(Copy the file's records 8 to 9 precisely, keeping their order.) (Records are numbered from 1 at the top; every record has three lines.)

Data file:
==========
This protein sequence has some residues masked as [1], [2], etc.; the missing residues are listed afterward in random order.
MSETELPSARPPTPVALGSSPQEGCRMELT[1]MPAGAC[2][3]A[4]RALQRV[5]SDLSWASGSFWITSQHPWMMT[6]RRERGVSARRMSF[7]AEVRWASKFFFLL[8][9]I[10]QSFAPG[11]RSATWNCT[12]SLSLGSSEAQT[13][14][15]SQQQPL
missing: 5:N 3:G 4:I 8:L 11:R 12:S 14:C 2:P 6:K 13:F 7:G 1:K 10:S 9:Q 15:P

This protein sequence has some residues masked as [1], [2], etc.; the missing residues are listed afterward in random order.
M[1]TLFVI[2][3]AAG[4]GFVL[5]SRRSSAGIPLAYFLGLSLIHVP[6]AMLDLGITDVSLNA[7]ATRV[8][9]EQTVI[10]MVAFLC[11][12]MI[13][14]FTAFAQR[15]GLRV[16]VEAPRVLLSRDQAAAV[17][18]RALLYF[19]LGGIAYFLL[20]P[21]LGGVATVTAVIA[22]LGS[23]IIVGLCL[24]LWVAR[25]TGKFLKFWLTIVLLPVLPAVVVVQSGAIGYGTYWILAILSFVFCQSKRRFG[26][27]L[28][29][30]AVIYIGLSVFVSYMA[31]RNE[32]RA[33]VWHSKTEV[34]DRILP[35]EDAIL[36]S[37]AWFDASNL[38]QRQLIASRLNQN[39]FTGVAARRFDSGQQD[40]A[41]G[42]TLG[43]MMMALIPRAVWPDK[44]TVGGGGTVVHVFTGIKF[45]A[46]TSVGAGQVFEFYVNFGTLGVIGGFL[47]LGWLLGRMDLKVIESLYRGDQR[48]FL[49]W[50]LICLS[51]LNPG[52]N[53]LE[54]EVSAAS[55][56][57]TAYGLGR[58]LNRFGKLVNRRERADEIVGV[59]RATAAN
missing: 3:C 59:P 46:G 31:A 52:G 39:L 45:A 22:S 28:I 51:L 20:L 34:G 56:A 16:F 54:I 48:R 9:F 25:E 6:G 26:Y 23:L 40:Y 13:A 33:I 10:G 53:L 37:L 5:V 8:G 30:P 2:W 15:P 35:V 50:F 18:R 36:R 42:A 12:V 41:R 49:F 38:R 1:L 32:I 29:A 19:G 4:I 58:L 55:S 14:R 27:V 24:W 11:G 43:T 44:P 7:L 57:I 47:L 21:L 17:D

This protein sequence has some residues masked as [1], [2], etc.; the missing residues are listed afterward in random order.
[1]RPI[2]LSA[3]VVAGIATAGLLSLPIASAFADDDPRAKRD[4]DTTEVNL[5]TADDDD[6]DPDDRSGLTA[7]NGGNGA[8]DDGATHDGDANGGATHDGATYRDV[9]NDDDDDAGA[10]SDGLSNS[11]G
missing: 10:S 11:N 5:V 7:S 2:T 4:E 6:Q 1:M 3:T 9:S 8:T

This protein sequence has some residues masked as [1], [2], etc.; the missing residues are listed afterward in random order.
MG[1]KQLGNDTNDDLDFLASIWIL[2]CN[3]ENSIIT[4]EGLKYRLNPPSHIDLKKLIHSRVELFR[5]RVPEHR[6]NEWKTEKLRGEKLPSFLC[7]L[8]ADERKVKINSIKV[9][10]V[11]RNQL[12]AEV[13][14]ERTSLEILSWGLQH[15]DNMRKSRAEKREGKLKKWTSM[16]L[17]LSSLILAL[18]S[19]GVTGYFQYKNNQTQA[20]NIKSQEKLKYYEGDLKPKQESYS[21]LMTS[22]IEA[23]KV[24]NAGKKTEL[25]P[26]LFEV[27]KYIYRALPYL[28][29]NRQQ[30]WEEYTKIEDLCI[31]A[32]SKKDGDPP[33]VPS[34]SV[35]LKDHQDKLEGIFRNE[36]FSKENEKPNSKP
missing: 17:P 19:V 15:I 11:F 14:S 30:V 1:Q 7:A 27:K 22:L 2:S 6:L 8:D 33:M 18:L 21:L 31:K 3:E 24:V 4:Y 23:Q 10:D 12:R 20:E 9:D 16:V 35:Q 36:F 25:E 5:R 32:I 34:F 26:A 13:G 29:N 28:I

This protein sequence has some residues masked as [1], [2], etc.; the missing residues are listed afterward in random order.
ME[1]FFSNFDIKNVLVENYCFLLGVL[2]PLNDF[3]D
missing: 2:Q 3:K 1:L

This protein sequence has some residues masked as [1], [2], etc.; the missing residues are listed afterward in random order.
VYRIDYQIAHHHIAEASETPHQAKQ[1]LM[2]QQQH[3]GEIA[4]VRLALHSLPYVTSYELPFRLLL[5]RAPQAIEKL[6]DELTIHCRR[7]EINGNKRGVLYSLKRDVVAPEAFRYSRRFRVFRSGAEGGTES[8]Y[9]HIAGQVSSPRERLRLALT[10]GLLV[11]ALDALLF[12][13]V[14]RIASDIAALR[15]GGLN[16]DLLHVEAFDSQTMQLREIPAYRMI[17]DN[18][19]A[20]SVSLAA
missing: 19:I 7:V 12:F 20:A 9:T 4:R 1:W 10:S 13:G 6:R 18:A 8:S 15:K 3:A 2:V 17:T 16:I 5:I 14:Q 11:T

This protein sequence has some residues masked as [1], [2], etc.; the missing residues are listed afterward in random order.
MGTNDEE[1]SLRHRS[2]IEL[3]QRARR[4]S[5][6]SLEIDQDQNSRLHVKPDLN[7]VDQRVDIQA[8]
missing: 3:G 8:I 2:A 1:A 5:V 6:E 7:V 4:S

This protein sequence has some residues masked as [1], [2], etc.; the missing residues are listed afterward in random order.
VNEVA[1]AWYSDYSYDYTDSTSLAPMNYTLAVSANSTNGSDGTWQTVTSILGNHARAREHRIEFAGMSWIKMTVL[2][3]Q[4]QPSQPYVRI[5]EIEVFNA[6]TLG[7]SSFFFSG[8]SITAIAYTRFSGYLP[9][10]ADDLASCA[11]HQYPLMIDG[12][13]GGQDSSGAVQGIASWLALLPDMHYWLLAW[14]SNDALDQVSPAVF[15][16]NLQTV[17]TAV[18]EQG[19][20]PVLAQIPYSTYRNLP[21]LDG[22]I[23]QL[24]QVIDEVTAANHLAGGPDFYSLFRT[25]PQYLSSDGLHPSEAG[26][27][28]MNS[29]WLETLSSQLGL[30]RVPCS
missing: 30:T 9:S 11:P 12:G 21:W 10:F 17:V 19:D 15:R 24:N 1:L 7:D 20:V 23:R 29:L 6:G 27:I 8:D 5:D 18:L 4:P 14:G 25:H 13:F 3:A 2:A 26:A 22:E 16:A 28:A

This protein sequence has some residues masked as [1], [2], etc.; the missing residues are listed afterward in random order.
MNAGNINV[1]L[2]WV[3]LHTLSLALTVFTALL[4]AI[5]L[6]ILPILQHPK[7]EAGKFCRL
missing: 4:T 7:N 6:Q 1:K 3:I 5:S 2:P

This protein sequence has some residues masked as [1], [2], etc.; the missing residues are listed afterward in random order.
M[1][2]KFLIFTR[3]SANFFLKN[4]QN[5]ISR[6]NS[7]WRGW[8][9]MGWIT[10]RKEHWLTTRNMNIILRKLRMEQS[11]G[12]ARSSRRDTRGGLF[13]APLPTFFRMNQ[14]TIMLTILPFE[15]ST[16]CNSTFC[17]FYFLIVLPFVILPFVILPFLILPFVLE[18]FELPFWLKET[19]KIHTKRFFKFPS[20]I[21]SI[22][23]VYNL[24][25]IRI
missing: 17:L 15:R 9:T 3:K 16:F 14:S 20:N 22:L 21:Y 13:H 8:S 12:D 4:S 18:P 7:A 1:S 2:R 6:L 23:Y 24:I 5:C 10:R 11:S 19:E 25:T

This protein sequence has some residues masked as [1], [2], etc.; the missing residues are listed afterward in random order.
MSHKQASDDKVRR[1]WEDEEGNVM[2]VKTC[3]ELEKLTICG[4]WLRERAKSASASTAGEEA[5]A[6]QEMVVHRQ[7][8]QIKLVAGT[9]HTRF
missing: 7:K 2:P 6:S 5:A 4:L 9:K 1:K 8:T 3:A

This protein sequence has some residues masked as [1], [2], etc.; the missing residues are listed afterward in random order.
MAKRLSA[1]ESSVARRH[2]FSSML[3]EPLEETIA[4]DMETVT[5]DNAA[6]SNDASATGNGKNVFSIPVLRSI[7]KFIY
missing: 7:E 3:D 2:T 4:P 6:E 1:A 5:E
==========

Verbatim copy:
This protein sequence has some residues masked as [1], [2], etc.; the missing residues are listed afterward in random order.
VNEVA[1]AWYSDYSYDYTDSTSLAPMNYTLAVSANSTNGSDGTWQTVTSILGNHARAREHRIEFAGMSWIKMTVL[2][3]Q[4]QPSQPYVRI[5]EIEVFNA[6]TLG[7]SSFFFSG[8]SITAIAYTRFSGYLP[9][10]ADDLASCA[11]HQYPLMIDG[12][13]GGQDSSGAVQGIASWLALLPDMHYWLLAW[14]SNDALDQVSPAVF[15][16]NLQTV[17]TAV[18]EQG[19][20]PVLAQIPYSTYRNLP[21]LDG[22]I[23]QL[24]QVIDEVTAANHLAGGPDFYSLFRT[25]PQYLSSDGLHPSEAG[26][27][28]MNS[29]WLETLSSQLGL[30]RVPCS
missing: 30:T 9:S 11:P 12:G 21:W 10:F 17:V 19:D 15:R 24:N 1:L 7:D 20:V 23:R 29:L 6:G 27:I 8:D 5:D 18:L 4:P 14:G 25:H 13:F 3:A 2:A 26:A 22:E 16:A 28:A

This protein sequence has some residues masked as [1], [2], etc.; the missing residues are listed afterward in random order.
MNAGNINV[1]L[2]WV[3]LHTLSLALTVFTALL[4]AI[5]L[6]ILPILQHPK[7]EAGKFCRL
missing: 4:T 7:N 6:Q 1:K 3:I 5:S 2:P